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'Intolerable' Delays in Hospital Nutrition

Report criticises food in Welsh hospitals

A National Assembly committee has described as 'intolerable' delays in improving patient nutrition and hydration in hospitals across Wales.

The Public Accounts Committee blamed a lack of leadership at the highest levels.

It said a Wales-wide approach was essential in providing patients with appetising and nutritionally balanced diets to help speed up their recovery.

But Members found that they could not identify one director on Welsh health boards as being responsible for ensuring quality patient nutrition and hydration.

Members were exasperated to learn that a lead nurse specialist had not been appointed by NHS Wales to establish an 'All-Wales Nutritional Care Pathway', and that one may not be appointed for another three years.

Members pointed out that this would mean almost a decade would have passed since the Committee's predecessor made a recommendation to that effect in a report published in 2011.

The 'All-Wales Nutritional Care Pathway' would standardise an approach to patient nutrition by focusing on their needs at the point of entry, taking into account factors such as dietary requirements and religious beliefs.

An all-Wales IT system to help support the pathway has still not been procured. Again, the Committee was told delays had prevented its delivery, and that several health boards had come up with their own solutions.

Continuing the theme of a lack of leadership, the Committee was concerned at the disparity between patient satisfaction survey results produced by Welsh health boards, and the more personal experiences given to friends, relatives and even Assembly Members themselves. They want to understand why there is such a difference in views.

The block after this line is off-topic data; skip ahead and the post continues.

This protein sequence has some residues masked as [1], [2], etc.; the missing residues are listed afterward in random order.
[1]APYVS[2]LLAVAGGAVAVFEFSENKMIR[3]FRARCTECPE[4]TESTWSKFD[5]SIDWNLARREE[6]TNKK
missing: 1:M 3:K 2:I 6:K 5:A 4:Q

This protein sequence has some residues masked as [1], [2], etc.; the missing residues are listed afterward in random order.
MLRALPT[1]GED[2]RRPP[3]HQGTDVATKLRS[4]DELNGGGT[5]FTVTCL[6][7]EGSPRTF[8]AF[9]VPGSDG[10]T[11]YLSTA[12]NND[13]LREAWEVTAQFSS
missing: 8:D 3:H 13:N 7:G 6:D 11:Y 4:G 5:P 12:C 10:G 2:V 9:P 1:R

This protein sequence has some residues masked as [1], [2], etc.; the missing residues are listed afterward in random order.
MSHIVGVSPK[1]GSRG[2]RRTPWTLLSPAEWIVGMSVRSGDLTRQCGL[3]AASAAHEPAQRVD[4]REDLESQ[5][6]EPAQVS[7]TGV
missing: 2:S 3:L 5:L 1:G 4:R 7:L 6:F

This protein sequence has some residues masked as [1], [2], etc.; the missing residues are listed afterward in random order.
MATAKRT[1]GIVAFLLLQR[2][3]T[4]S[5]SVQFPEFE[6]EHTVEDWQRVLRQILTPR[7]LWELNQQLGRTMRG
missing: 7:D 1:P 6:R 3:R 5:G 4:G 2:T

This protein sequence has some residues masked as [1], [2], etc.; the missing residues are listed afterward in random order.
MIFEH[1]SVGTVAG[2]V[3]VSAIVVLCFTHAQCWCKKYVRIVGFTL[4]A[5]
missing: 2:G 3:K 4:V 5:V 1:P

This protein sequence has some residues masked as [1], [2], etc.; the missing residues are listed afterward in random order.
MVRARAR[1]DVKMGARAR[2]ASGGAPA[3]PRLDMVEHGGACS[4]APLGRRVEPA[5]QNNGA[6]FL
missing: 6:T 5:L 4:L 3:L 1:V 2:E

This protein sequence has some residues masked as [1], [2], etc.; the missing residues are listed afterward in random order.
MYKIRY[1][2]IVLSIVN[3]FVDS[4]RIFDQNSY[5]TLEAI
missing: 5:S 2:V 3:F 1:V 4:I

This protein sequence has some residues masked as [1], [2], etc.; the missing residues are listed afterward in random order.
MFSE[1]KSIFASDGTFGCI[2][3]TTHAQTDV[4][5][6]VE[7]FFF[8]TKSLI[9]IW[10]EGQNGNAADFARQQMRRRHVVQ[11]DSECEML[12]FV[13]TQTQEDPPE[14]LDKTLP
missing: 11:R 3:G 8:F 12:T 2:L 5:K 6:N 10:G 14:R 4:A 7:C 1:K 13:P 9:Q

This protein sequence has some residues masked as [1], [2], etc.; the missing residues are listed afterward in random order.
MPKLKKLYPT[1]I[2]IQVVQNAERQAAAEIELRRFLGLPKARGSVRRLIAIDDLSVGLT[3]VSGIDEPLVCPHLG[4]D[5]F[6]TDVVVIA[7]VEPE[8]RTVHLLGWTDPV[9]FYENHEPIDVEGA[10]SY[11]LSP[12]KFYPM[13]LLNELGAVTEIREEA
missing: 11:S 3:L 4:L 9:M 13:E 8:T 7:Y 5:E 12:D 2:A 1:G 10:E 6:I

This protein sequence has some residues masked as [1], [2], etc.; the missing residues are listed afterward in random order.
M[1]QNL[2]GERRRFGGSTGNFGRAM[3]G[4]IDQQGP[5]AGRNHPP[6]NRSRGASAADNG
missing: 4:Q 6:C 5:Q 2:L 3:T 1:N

Staff training was identified as a problem area for many health boards. Although training in patient nutrition is seen as mandatory, many staff had not undertaken it due to lack of opportunities, time pressures or other priorities.

"Hospital catering and patient nutrition is a key element in ensuring that people make a full and healthy recovery while in hospital," said Nick Ramsay AM, Chair of the Public Accounts Committee.

"During our evidence session, the Chief Nursing Officer stressed that 'nutrition and hydration are one of those things that, to be frank, is almost as important as the medication that people receive'.

"We found a story of a distinct lack of leadership, stagnant activity and frustratingly slow progress in a number of important areas. 

"Although there are some positive results, key elements of the original report from 2011 have still not been implemented. 

"It is entirely unacceptable that almost a decade will have passed before these matters are resolved and patients receive efficient and effective meal services that provide the basics of appetising and nutritious food and water to remain hydrated."

The Committee makes 10 recommendations in its report, including:

  • That the Welsh Government makes public the results of future all-Wales patient surveys in a timely fashion;
  • That the Welsh Government works with health boards to develop and put in place the most effective methods for delivering training including consideration of e-learning, and group training; 
  • That a review of workforce planning arrangements within the NHS Wales Informatics Service is undertaken to ensure that future vacancies or gaps in resources do not cause significant delays to key work streams; and
  • That the Welsh Government revise the target for reducing food waste to challenge the health boards to minimise waste and maximise savings.

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